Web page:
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I saw this sentence in a book: "If we work together, we will make it possible for the society to provide us with more facilities." But I had read from a TOEFL structure book that I should avoid using an infinitive or an -ing form of a verb word after a person or thing in a causative with make. For example, "I made the machine work".

Here is my question. Do we always use a verb word after 'make'? Is the first sentence wrong?

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I believe that your TOEFL structure book is correct. Just note that an infinitive without to is still called an infinitive. To make things clear, we can explicitly call them infinitive with to (to work) or infinitive without to (work). –  Damkerng T. Jan 6 at 14:51
    
Make love to you? –  user1306322 Jan 6 at 20:22
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2 Answers

up vote 5 down vote accepted

The suggestion in your book is correct; and so is your sentence.

Parsing the sentence like this can help.

If we work together, we will make it possible [for the society (to provide us with more facilities)].

The part [for the society (to provide us with more facilities)] is a prepositional phrase. The part (to provide us with more facilities) is a verb phrase. However, it might be easier to understand it as explained in Practical English Usage by Michael Swan,

291 infinitives (13): for ... to ...
1 infinitive with its own subject
The structure for + noun/pronoun + infinitive is very common in English.
It is used when an infinitive needs its own subject.
Compare:
- Ann will be happy to help you. (Ann will help.)
  Ann will be happy for the children to help you. (The children will help.)
- My idea was to learn Russian.
  My idea was for her to learn Russian.
[...]
Note that the subject of the infinitive is the object of the preposition for. Object forms of pronouns are used.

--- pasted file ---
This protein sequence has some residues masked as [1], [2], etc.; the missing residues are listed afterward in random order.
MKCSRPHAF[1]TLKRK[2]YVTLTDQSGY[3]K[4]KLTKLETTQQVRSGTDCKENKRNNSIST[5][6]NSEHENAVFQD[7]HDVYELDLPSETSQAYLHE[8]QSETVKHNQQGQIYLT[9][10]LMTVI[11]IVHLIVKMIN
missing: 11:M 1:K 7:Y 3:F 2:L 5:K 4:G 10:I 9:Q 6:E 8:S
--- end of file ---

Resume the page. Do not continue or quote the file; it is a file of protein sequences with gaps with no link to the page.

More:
Ann will be happy for them to help you. (NOT ... *for they to help you.)

When an example sentence is marked by an asterisk (*), it means the sentence is ungrammatical.


The book also gives the usage of make in causative structures (in entry 335). Here is a summary,

  • After make + object, we use the infinitive without to.
    e.g. I made her cry. (NOT *I made her to cry. or *I made her crying.)
  • Note that the infinitive must follow the object.
    e.g. I can't make the washing machine work. (NOT *I can't make work the washing machine.)
  • In passive structures the infinitive with to is used.
    e.g. She was made to repeat the whole story.
  • In a few cases make can be followed by myself, yourself, etc and a past participle. The structure is common with understood and heard.
    e.g. She had to shout to make herself heard.
  • We can talk about an effect or change with make + object + adjective/noun.
    e.g. She made everybody welcome.
  • We do not use make ... be in this structure.
    e.g. You have made me a happy man. (NOT *You have made me be a happy man.)
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+1 This could be the nucleus of a Canonical Post on complementation. –  StoneyB Jan 6 at 18:15
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What you are asking is one of many usages of 'make' in a sentence.

I will make your stay comfortable.

I will make your stay possible.

As you can see the verb, make, is followed by an object and an object complement.

We will make it possible for the society.

This sentence uses the same structural pattern. The object of make is 'it' and we don't know what it stands for.

We will make it possible for the society to provide us with more facilities.

Now we can see that 'it' stands for 'to provide us with more facilities'.

We can say that 'it' is a dummy object of the verb, make, and the real object is 'to provide'.

In conclusion, we don't always use an infinitive (a verb word according to you) as an object of the verb, make, but we do use it often when it is required.

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+1 Note that 'for the society' here serves two syntactic roles, as in this question. –  StoneyB Jan 6 at 18:19
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